Wednesday, June 26, 2013


So, I'm back in Melbourne.

It's safe, but cold. Familiar, but different. Friendly, but intimidating.

I'm feeling grateful for being home, but also yearning to fly the coop once again - which I'll get to do soon enough.

Sitting here in my room, I feel overwhelmed by the weight of all my possessions scattered about, and towering above me. I guess after two months of living out of a backpack, I have a newfound understanding of what is essential, and what isn't.

And yet, I return from Papua New Guinea with various gifts of carvings and knick-knacks. It's only human nature to want to cling onto mementos of the past - the reminders of our life-changing experiences.

So, I've taken the opportunity to do some weeding of my various boxes of stuff that I seem to have accumulated through my life, whilst I'm in this current headspace. Separate the essential memories from the ones that seemed so important at the time, but are trivial in hindsight.

I discover:

- Many many photos, from the days before Facebook, Flickr and digital cameras.
- Flyers, handbills and programs from numerous plays, and concerts.
- Years of tax packs and receipts (I believe we're meant to keep seven years' worth?)
- Badges. So many badges.
- Postcards, birthday cards, and letters.
- Mementos from the university club days.
- Ticket stubs from films, plays, overseas flights and train journeys.

Every one of them stimulated memories almost-forgotten, and I can't help but worry that if I discard these things, then the memories will eventually disappear with them. This makes me anxious - worrying about losing these newfound memories all over again. It seems absurd.

It's hard. I need to take a leap of faith - throw out the physical things, and hope that the memories remain - at least, the most important ones.

Saturday, June 1, 2013

One month in Alotau!

So, it's been a month since I arrived in the town of Alotau, the capital of the Milne Bay Province in Papua New Guinea. It's a beautiful place, as you can see.

Normally, in these tropics, it would be the dry season. However, around this region, the wet and dry seasons are reversed, and so I have arrived in their rainy season, which doesn't bother me so much, as it means that the temperature stays more or less tolerable - even if my clothes do go a little mouldy if I leave them in the wardrobe for too long!

The name "Alotau" means "a safe place", and this town certainly does have that reputation. Even so, the usual safety precautions are advised, and it's taken me this long to start to feel familiar enough with the town and its daily goings-on without feeling too much out of control of my personal safety. However, I'm finally making friends - which can be harder than you think without the right introductions or stumbling into the right networks. I've also manage to suss out little things that I used to take for granted - things like internet, which is now a hundred times more expensive, and thus something that I need to wean myself off. There is also a significant lack of chocolate, which I'd like to think I can live without at the best of times, but also find myself craving at times.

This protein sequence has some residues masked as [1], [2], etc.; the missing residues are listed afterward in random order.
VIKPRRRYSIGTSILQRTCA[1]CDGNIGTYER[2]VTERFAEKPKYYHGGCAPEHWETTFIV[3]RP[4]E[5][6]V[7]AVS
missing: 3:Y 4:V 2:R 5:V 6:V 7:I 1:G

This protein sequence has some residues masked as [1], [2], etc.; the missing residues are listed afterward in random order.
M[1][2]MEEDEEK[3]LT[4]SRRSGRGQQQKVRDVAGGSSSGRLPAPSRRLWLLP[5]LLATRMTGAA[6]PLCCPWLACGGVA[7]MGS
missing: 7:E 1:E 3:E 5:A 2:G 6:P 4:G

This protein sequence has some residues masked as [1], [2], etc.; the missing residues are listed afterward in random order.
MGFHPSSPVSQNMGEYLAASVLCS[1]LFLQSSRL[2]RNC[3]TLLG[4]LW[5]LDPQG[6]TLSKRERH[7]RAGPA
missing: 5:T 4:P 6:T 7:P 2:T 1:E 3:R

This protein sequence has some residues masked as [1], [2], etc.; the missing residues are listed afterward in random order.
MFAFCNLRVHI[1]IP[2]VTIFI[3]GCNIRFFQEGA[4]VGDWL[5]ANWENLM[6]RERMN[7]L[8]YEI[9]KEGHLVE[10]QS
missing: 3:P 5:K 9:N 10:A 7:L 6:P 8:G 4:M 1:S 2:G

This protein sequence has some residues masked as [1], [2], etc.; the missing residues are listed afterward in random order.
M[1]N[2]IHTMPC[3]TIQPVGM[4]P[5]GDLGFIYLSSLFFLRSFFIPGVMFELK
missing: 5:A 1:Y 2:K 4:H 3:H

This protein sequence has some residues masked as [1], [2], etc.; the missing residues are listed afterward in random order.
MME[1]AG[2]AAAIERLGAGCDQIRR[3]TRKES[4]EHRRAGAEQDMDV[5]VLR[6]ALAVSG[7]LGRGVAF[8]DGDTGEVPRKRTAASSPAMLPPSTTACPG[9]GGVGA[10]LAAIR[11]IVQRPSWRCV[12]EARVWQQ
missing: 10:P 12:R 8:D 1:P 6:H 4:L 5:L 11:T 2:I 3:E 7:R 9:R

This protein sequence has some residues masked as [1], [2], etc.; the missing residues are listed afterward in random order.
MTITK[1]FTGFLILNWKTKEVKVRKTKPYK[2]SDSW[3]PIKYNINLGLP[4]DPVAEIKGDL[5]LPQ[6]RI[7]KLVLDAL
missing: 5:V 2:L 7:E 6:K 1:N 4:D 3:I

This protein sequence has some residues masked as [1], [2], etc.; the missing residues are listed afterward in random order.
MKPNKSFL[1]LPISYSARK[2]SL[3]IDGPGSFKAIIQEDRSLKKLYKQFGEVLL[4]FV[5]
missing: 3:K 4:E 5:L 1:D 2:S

Emotionally, it's been a bit of a rollercoaster. The first weekend was the worst - I found myself well out of my comfort zone wandering around town after dark, and ended up getting seriously spooked and feeling socially isolated. The second weekend I tagged along with some British medical students and went island hopping, which was exhausting but filled with beautiful beaches, sunburn and mosquito bites. In the following weeks, I oscillated between being somewhat reclusive in my bungalow with books, and forcing myself outdoors, and taking opportunities to meet new people. Even if it meant participating in boot-camp style cardio exercise. Which it did.

I don't know if it was the added exercise, or my slowly-growing social circle, but in this past week I've definitely feeling far more stable now. I'm buying more fresh vegetables and cooking properly again - much better than the rice and baked beans, 2-minute noodles or dry biscuits which were becoming my staples. A few weeks ago, I told a friend back home that I certainly didn't think I could spend a year here. Now I'm starting to feel like eight weeks isn't going to be long enough.

I even surprised myself today by saying that there was no way I could go back to doing what I was doing before. That has to be an indication that I'm finally headed in the right direction.